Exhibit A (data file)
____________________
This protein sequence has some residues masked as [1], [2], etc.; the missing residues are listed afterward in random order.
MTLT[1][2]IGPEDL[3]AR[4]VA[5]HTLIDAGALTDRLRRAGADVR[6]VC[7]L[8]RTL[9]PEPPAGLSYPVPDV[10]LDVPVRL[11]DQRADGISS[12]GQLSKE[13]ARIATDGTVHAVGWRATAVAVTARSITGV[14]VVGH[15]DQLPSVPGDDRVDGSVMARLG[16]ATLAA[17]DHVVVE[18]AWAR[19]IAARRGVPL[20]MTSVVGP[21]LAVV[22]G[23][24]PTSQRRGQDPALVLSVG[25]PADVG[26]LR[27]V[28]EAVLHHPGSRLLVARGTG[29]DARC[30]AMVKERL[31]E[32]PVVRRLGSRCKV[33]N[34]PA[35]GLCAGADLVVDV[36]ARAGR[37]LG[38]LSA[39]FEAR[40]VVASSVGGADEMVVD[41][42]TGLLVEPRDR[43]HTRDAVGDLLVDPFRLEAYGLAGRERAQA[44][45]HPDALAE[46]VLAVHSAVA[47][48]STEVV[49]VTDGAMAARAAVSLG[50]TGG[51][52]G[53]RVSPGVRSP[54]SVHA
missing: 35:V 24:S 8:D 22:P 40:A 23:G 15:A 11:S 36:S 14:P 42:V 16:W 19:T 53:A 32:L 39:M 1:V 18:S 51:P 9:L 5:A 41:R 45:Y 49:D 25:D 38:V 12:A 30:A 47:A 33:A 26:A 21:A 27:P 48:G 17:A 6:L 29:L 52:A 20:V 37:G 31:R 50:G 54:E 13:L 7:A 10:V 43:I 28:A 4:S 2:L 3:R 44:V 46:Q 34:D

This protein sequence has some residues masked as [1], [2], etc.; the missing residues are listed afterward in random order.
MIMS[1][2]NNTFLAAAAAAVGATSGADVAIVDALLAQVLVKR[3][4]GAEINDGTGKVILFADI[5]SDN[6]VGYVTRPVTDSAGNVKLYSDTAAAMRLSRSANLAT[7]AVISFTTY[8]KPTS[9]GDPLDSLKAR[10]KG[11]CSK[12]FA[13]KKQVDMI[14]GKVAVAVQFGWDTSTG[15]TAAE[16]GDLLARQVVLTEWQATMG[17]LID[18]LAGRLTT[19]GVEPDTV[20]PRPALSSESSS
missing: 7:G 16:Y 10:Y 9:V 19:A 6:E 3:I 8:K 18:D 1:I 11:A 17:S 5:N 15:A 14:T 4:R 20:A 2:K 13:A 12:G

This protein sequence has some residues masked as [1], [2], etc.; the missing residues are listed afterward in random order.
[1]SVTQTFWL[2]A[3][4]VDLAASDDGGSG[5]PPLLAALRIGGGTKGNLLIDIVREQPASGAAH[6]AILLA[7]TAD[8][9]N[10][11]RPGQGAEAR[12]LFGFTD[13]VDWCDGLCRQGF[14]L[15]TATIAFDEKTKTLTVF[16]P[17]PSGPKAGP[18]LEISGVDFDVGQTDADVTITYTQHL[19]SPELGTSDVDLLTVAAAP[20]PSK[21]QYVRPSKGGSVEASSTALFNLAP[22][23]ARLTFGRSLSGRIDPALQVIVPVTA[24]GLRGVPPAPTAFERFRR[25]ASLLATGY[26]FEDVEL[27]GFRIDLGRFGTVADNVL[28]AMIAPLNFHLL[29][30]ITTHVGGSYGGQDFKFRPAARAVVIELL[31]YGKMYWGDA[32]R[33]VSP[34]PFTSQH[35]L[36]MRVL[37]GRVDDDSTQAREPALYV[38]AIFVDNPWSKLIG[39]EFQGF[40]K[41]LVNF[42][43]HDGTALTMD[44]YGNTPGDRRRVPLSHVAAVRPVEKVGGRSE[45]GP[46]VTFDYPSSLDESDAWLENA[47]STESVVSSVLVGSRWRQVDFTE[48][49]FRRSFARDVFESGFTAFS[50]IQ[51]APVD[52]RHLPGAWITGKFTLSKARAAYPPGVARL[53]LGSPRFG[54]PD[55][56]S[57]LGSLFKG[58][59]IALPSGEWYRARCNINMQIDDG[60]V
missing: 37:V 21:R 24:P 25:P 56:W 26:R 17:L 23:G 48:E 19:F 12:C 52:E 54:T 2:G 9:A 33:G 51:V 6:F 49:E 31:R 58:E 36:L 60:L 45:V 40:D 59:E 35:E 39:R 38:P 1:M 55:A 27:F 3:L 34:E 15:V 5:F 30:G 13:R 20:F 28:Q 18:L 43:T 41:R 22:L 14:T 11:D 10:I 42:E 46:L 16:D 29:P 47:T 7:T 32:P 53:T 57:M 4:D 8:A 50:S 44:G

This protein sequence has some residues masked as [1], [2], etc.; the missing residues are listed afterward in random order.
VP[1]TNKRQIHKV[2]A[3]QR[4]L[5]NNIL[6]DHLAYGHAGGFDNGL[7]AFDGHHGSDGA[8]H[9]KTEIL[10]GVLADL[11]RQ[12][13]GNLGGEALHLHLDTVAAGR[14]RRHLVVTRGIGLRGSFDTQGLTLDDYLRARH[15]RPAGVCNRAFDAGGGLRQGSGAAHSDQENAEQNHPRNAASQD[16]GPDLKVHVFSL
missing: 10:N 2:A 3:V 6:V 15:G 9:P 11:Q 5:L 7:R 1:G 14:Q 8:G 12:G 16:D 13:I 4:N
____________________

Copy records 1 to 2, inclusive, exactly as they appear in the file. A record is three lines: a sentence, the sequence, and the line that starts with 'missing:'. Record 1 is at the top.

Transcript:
This protein sequence has some residues masked as [1], [2], etc.; the missing residues are listed afterward in random order.
MTLT[1][2]IGPEDL[3]AR[4]VA[5]HTLIDAGALTDRLRRAGADVR[6]VC[7]L[8]RTL[9]PEPPAGLSYPVPDV[10]LDVPVRL[11]DQRADGISS[12]GQLSKE[13]ARIATDGTVHAVGWRATAVAVTARSITGV[14]VVGH[15]DQLPSVPGDDRVDGSVMARLG[16]ATLAA[17]DHVVVE[18]AWAR[19]IAARRGVPL[20]MTSVVGP[21]LAVV[22]G[23][24]PTSQRRGQDPALVLSVG[25]PADVG[26]LR[27]V[28]EAVLHHPGSRLLVARGTG[29]DARC[30]AMVKERL[31]E[32]PVVRRLGSRCKV[33]N[34]PA[35]GLCAGADLVVDV[36]ARAGR[37]LG[38]LSA[39]FEAR[40]VVASSVGGADEMVVD[41][42]TGLLVEPRDR[43]HTRDAVGDLLVDPFRLEAYGLAGRERAQA[44][45]HPDALAE[46]VLAVHSAVA[47][48]STEVV[49]VTDGAMAARAAVSLG[50]TGG[51][52]G[53]RVSPGVRSP[54]SVHA
missing: 35:V 24:S 8:D 22:P 40:A 23:G 15:A 11:S 36:S 14:P 42:V 16:W 19:T 53:A 32:L 39:M 1:V 18:S 51:P 9:L 5:A 41:R 45:Y 49:D 25:D 38:V 12:A 30:A 47:A 33:A 26:A 21:A 27:P 48:G 17:A 6:L 29:L 52:A 20:V 37:G 31:R 50:G 54:E 13:L 7:A 10:V 43:I 28:A 4:S 2:L 3:R 44:V 46:Q 34:D

This protein sequence has some residues masked as [1], [2], etc.; the missing residues are listed afterward in random order.
MIMS[1][2]NNTFLAAAAAAVGATSGADVAIVDALLAQVLVKR[3][4]GAEINDGTGKVILFADI[5]SDN[6]VGYVTRPVTDSAGNVKLYSDTAAAMRLSRSANLAT[7]AVISFTTY[8]KPTS[9]GDPLDSLKAR[10]KG[11]CSK[12]FA[13]KKQVDMI[14]GKVAVAVQFGWDTSTG[15]TAAE[16]GDLLARQVVLTEWQATMG[17]LID[18]LAGRLTT[19]GVEPDTV[20]PRPALSSESSS
missing: 7:G 16:Y 10:Y 9:V 19:A 6:E 3:I 8:K 18:D 1:I 11:A 17:S 5:N 15:A 14:T 4:R 20:A 2:K 13:A 12:G